Tata Power, India's largest private power producer, has developed a new succession plan to groom in-house talent to take over critical leadership positions when these fall vacant.
While about 15 per cent of the company's 4,500-odd workforce is retiring in the next five years, its requirement for human resource increases as it plans to expand generation capacity to 26,000 Mw in the next seven years from 6,899 Mw now.
"Our focus of recruitment has been more on entry-level as most of the leadership positions are taken from talent within the company," says Chetan Tolia, chief HR officer.
A sizeable number of the workforce has 25-30 years of experience.
Tata Power started this initiative about a year ago by preparing a list of critical positions, reviewed regularly.
It then picked employees to prepare them for senior roles, without mentioning the specific positions they were being groomed for.
"There are few deliberate talent development tools as a means of creating robust pipeline of talent," said Tolia, who looks at it more as a motivation and retention mechanism than saving on cost. Lateral hires are time-consuming and come with an additional cost.
The company's first category of talent being developed is for positions known as 'drop down'.
These require immediate succession.
The innovation in the succession plan, Tolia claims, is for positions that will be vacant in the next two and the next five years, internally known as 'ready in one to two years' and 'ready in five years'.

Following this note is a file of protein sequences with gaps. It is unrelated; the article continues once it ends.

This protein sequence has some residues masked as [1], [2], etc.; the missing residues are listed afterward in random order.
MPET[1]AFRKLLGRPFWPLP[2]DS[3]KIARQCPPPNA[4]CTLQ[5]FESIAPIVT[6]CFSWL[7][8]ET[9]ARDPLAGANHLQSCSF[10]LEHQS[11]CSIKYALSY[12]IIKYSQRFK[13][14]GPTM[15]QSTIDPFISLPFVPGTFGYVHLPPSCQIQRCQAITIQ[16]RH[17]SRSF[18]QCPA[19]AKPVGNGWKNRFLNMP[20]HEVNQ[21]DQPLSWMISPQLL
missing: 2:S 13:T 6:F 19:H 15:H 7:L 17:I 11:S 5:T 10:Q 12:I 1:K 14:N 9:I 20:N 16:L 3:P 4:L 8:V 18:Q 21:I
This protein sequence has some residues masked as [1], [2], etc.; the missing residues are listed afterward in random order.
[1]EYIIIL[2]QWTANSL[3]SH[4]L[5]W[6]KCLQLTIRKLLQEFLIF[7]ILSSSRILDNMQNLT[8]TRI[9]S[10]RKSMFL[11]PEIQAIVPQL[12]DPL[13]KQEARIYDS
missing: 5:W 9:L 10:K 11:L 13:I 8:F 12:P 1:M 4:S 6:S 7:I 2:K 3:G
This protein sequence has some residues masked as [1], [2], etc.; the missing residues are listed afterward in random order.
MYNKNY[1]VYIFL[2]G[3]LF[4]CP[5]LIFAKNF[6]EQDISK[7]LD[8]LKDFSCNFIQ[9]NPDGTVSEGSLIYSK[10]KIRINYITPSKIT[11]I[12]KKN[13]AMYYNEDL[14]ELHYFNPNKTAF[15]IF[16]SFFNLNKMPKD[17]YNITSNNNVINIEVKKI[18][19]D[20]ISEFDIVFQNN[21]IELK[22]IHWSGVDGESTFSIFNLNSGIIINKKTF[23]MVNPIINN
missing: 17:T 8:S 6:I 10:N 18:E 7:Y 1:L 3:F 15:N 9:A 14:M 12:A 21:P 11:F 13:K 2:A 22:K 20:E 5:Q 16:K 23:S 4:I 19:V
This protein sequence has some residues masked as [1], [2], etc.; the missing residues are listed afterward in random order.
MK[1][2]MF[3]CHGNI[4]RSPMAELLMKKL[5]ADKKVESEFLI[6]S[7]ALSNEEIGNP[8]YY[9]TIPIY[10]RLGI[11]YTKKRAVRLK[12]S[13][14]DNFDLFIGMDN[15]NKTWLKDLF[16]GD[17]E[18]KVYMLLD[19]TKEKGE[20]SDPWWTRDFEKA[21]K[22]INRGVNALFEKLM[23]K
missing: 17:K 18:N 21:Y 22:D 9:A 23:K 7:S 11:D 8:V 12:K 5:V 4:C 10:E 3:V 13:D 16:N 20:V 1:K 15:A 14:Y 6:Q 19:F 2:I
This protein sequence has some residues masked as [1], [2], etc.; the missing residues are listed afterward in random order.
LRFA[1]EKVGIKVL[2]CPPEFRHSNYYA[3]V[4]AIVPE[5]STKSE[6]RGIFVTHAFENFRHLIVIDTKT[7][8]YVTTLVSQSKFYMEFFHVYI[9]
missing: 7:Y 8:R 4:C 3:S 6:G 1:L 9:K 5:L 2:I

"These talents are rotated through periodic development programmes. It is not one concentrated dose, but given through a process, so that they have the opportunity to apply their mind," says the chief HR officer.
Even the lateral hires have to blend with the leadership pipeline, so they are brought early to learn the organisation's culture.
But the company will still face challenges.
Of the 26,000 Mw planned capacity, about 12,500 Mw is to be built abroad in the next seven years.
It has already divided its business development team into different regions -- Africa, West Asia, India and South Asian countries, Southeast Asia (Indonesia, Burma, Vietnam) and Americas.
In all these regions, the company has created teams and leads.
All the leads are entitled to run and whosoever gets the clearances the fastest, gets the investment.
The company has done so to de-risk itself from domestic project delays.
Currently, the Africa region is leading the race, ahead of India.
Its South African joint venture, Cennergi, formed six months earlier, is already executing projects.
"The model would not be successful across the board, as the company will require foreign talent when it expands overseas," says Sourabh Chattopadhyay, partner and head of India at Wellesley Partners, an executive search firm with presence across the Asia-Pacific.
"The company will need fresh talent for finance and other experts as technology changes."
Tata Power is considered to be one of the low paymasters in the industry.
At a time when the power industry is seeking rapid growth, the company can become a poaching ground in the absence of a strong retention plan.